USA: Port of Long Beach Deepening Project Reaches Major Milestone
Dredging of the Main Channel and a key turning basin for ships in the Port of Long Beach has been completed, marking a major milestone in an ongoing $40 million project by the Port and the U.S. Army Corps of Engineers to improve navigation and the environment in the harbor.
The project has provided a minimum depth of 76 feet (23.2 meters) from two miles outside the harbor entrance at Queens Gate all the way into the Middle Harbor and East Basin serving the crude oil terminal on Pier T, improving access for oil tankers and creating one of the deepest harbors among U.S. seaports. The deeper, wider channel and basin also provide additional, safer access for the world’s largest container ships to call in Long Beach.
“This is a critical project for the Port of Long Beach. It greatly enhances the Port’s capabilities and navigational safety,” said Doug Thiessen, Port of Long Beach Managing Director of Engineering. “We’ve been very fortunate to develop a strong and successful working partnership with the Army Corps of Engineers that has resulted in some major improvements to this harbor.”
“Clearly the Port’s vision for improving the environment and providing for future commercial needs must be commended,” said Col. Mark Toy, U.S. Army Corps of Engineers Los Angeles District Commander. “The U.S. Army Corps of Engineers is thankful to the Port of Long Beach and the City of Long Beach for entrusting us with the construction management for crucial port and city projects. Today we celebrate a project and a partnership that continues ‘Building Strong’ and taking care of people.”
The 17-month dredging project (expected to be completed before the end of 2011) has generated about 180 jobs. About $35 million of the project’s cost was provided by the Port of Long Beach, with $2.6 million from the Army Corps of Engineers and $2.4 million in federal economic stimulus funds. The Army Corps has also been providing project construction management.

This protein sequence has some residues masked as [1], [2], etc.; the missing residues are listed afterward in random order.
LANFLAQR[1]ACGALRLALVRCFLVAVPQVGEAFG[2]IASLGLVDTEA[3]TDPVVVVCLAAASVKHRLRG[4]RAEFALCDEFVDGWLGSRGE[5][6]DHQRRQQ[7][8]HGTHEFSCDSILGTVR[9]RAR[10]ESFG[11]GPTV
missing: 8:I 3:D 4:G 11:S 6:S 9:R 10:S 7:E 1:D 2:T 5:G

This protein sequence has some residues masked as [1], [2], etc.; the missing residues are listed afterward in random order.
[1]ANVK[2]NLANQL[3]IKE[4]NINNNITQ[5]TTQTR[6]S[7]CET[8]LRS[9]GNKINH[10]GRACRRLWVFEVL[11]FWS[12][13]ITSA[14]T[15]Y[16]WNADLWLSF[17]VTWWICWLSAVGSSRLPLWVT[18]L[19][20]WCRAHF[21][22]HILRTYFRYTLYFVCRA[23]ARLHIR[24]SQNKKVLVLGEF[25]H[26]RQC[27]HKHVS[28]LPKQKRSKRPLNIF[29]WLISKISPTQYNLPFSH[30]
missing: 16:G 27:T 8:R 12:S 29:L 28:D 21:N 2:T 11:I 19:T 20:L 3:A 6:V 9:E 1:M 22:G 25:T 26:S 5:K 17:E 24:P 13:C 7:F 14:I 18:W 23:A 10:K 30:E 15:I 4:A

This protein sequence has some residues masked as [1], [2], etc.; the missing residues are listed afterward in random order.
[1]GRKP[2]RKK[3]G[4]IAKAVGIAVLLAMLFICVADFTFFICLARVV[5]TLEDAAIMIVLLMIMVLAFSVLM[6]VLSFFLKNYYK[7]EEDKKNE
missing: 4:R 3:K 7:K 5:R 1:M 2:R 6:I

The dredging was performed by Manson Construction Co. The majority of the dredge work was done hydraulically, powered by environmentally friendly on-shore electricity instead of diesel engines.
With completion of the dredging of the Main Channel and Middle Harbor Turning Basin, fully laden tankers can now come directly to berth without first stopping offshore to unload part of their cargo, so vessel security and environmental safety have been enhanced. Before, the turning basin was not deep enough to allow these tankers to enter the Port fully loaded.
“The Main Channel Deepening Project is a huge improvement to navigational safety, enabling us to pilot modern supertankers in and out of the Port safely,” said Captain Thomas A. Jacobsen, President of Jacobsen Pilot Service Inc., which provides port-piloting service in Long Beach. “Very few ports in the world have a main channel and turning basin of 76 feet. This allows ships to safely transit at a maximum draft of 69 feet. We are very happy to have this completed.”
In addition to the Main Channel deepening, the project has included dredging to improve navigation at the Catalina Express ferry landing in downtown Long Beach and the removal and environmentally safe containment of 660,000 cubic yards of decades-old contaminated sediment in the harbor, left over from the former Navy station in Long Beach.
A total of 1.5 million cubic yards of dredged-up sediment is being beneficially reused within the Port to create needed new land area. This eliminates transportation-related air pollution that would have been generated by trucking out the old sediment and moving in new fill. The additional land at Pier G is providing for an expanded on-dock rail yard, which will reduce truck trips and emissions. The overall project fits in with the Port’s Green Port Policy to protect habitat and reduce environmental impacts.
Source: polb, October 10, 2011